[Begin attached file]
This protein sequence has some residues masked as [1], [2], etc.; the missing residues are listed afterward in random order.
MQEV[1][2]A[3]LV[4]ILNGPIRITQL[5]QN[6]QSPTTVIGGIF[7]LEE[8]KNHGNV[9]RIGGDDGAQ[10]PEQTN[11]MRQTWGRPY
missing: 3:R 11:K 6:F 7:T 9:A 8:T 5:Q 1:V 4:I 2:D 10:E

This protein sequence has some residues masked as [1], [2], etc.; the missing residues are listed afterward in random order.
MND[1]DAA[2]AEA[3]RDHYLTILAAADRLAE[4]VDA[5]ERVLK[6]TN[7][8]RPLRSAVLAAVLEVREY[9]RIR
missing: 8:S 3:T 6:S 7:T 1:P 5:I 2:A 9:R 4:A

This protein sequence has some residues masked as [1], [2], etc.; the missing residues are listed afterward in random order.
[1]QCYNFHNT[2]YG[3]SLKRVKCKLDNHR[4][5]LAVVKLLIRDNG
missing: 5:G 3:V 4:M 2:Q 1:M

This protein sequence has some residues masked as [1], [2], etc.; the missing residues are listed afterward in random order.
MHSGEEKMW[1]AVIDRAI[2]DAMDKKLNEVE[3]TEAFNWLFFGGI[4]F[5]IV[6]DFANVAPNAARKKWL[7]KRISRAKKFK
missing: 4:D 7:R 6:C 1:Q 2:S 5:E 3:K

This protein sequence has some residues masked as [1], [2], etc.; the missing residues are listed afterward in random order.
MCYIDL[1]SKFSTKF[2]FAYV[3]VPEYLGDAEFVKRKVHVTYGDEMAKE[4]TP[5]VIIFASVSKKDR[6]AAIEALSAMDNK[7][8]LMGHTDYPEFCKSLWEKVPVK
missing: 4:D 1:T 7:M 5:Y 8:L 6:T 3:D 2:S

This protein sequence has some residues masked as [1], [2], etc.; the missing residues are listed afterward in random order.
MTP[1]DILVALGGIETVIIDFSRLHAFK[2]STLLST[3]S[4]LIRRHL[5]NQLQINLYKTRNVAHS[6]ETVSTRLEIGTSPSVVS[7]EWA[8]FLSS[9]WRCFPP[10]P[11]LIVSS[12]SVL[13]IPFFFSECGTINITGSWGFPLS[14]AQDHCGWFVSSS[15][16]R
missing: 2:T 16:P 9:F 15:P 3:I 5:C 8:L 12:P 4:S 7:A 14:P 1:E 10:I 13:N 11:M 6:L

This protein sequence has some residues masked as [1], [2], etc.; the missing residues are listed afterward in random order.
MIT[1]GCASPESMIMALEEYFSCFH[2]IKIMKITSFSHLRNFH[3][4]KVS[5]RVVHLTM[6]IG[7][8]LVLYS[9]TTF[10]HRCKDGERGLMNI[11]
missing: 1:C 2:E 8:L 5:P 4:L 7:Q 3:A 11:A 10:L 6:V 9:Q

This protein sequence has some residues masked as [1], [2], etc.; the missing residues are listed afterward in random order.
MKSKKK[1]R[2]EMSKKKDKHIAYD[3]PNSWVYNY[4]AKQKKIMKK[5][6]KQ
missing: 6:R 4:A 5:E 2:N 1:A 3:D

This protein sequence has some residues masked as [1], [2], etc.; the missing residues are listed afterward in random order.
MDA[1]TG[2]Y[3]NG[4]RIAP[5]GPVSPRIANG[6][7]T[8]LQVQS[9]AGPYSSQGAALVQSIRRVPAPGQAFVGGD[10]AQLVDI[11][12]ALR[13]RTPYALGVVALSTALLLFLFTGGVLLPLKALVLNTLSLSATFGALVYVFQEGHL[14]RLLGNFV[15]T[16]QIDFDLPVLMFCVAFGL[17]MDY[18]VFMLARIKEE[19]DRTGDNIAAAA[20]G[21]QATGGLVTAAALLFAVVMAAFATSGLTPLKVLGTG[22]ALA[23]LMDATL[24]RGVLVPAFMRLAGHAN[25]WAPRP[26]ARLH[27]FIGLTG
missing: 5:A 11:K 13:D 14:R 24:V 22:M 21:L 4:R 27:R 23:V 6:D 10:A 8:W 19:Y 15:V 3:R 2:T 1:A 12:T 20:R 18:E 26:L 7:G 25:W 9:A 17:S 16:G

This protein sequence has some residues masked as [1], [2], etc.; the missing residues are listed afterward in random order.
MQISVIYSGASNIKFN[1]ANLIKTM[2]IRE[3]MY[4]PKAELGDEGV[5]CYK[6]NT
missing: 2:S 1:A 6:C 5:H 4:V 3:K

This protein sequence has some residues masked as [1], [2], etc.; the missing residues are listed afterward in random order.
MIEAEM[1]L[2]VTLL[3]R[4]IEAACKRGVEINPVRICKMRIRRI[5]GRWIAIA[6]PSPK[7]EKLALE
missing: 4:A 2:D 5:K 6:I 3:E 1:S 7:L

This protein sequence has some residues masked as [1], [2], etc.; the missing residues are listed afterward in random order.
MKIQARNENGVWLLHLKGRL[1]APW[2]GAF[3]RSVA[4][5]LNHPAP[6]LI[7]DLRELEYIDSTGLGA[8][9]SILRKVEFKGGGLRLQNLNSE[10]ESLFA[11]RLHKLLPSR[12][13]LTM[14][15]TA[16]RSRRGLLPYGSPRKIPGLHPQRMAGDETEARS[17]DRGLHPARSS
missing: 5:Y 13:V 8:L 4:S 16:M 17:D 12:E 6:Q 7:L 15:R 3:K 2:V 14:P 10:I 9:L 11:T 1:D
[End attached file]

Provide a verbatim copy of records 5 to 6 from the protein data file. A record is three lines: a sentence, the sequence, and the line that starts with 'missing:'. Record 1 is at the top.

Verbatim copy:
This protein sequence has some residues masked as [1], [2], etc.; the missing residues are listed afterward in random order.
MCYIDL[1]SKFSTKF[2]FAYV[3]VPEYLGDAEFVKRKVHVTYGDEMAKE[4]TP[5]VIIFASVSKKDR[6]AAIEALSAMDNK[7][8]LMGHTDYPEFCKSLWEKVPVK
missing: 4:D 1:T 7:M 5:Y 8:L 6:T 3:D 2:S

This protein sequence has some residues masked as [1], [2], etc.; the missing residues are listed afterward in random order.
MTP[1]DILVALGGIETVIIDFSRLHAFK[2]STLLST[3]S[4]LIRRHL[5]NQLQINLYKTRNVAHS[6]ETVSTRLEIGTSPSVVS[7]EWA[8]FLSS[9]WRCFPP[10]P[11]LIVSS[12]SVL[13]IPFFFSECGTINITGSWGFPLS[14]AQDHCGWFVSSS[15][16]R
missing: 2:T 16:P 9:F 15:P 3:I 5:C 8:L 12:P 4:S 7:A 14:P 1:E 10:I 13:N 11:M 6:L